South Africa's day of destiny
After more than six years of fevered anticipation, South Africa is just hours away from the biggest match in its footballing history.
At 1600 local time on Friday, South Africa and Mexico will kick off the 2010 World Cup in front of 94,700 fans at Soccer City, Johannesburg, and a global television audience of more than one billion.
With the game now so tantalisingly close, Matthew Booth, Bafana Bafana's towering central defender and talisman, admits to experiencing mixed emotions.
Speaking from the team's hotel in Sandton, Johannesburg, he told me: "Part of me wants to get the build up over with and just play football, but another part wants to keep soaking up the excitement and atmosphere."
The players are in no doubt that this will be the most important game of their lives, says Booth, and he believes a good start is crucial to his side's hopes for the tournament.
Booth believes South Africa will confound their doubters at the World Cup
"The Mexico game is vital for gathering momentum," he explains. "If we get out of this group, the euphoria and pandemonium in the streets will carry us through and anything could be possible."
Fittingly, the 91-year-old former president will be in the stands on Friday, for the first 15 minutes of the match at least, which will ratchet the emotion up another notch.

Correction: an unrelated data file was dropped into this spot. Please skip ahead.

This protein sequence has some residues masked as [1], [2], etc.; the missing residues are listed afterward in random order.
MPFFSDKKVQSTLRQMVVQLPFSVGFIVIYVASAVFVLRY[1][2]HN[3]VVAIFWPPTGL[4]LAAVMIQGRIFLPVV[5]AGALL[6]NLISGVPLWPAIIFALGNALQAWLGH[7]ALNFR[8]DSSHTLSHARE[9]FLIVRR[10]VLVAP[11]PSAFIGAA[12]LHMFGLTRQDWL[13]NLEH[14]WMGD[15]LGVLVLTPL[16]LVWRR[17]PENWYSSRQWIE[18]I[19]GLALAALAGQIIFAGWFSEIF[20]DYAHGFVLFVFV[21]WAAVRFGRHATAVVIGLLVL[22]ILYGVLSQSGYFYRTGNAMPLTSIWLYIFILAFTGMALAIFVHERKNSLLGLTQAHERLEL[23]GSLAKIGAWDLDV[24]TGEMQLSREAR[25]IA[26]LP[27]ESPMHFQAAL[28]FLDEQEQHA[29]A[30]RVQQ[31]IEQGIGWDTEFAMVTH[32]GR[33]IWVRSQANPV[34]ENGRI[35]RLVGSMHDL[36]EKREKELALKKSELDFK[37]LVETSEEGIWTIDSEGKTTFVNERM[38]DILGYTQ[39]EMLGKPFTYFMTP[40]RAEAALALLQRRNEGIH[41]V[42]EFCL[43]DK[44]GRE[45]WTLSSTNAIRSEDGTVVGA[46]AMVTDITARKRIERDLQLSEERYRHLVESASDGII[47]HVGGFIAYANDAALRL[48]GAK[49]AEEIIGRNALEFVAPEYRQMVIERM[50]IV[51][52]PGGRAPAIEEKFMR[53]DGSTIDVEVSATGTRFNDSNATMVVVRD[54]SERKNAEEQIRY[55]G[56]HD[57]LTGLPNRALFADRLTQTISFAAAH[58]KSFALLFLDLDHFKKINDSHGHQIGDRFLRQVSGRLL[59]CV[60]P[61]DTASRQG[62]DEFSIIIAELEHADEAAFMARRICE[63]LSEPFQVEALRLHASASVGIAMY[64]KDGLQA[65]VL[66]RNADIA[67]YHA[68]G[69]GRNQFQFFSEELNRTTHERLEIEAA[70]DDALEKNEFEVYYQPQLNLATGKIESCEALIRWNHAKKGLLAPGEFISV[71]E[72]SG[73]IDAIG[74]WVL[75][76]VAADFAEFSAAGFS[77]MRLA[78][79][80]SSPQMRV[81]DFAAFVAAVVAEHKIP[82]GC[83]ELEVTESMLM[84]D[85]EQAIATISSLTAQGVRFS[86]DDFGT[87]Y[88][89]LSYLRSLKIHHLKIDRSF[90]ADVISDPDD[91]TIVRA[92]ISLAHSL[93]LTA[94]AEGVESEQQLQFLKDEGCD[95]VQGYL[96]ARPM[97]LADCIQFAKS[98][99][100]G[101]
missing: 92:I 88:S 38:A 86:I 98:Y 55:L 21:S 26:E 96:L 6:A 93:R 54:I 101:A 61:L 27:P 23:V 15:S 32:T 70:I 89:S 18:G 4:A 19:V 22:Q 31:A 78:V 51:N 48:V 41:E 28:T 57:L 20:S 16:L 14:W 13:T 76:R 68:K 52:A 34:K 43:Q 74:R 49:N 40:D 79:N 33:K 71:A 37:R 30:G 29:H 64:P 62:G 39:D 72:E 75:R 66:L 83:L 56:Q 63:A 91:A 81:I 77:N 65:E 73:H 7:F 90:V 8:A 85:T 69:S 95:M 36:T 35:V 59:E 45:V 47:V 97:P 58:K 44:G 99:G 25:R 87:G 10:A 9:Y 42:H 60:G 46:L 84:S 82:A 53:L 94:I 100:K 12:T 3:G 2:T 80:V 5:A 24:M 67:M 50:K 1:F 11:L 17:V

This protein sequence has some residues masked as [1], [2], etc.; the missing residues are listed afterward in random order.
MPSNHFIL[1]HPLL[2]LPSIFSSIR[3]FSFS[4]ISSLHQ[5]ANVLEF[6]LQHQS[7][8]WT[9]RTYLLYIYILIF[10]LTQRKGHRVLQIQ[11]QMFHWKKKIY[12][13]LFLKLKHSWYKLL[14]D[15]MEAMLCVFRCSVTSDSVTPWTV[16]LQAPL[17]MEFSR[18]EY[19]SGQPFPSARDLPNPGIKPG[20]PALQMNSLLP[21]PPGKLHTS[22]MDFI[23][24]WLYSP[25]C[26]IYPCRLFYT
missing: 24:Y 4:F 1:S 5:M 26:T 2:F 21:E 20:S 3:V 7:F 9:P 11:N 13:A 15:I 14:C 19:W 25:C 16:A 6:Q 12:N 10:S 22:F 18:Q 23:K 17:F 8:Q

The level of excitement in the country already seems to have reached bursting point.
Ten players took part in an open-top bus ride through Sandton, the posh business district of Johannesburg, on Wednesday and 250,000 ecstatic fans turned out to cheer them.
"The whole populus seems to be going crazy for the World Cup," Booth says. "Going to training in our bus has been a fantastic experience, with everyone hooting and waving and willing us on."
The big worry is that the scale of the occasion could get to the players on Friday and they freeze. With Bafana Bafana ranked 86th in the world and their opponents 17th, the match is going to be tough enough anyway.
This is where South Africa's coach, Carlos Alberto Parreira, will be so crucial, according to Booth. The Brazilian is the most experienced World Cup coach in history and knows what it's like to win the tournament, having triumphed with his home country in America in 1994.
"I'm sure a lot of the players will be nervous, so to have him at the helm is a very good thing for us," Booth says. "He is extremely calm and collected."
Parreira took over the reins from compatriot Joel Santana in October last year, when Bafana were in the doldrums following a run of eight defeats in nine matches.
Now they're full of confidence and optimism, having won five of their last six games, while going 12 without defeat.
How has Parreira effected such a turnaround?
"He installed immediate confidence in the players, because of his pedigree and motivational skills," Booth explains. "That really was most of his job done.
"He's also tried to bring an element of Brazilianess to the team and we are playing some fantastic football, carpet football, which is a joy to watch."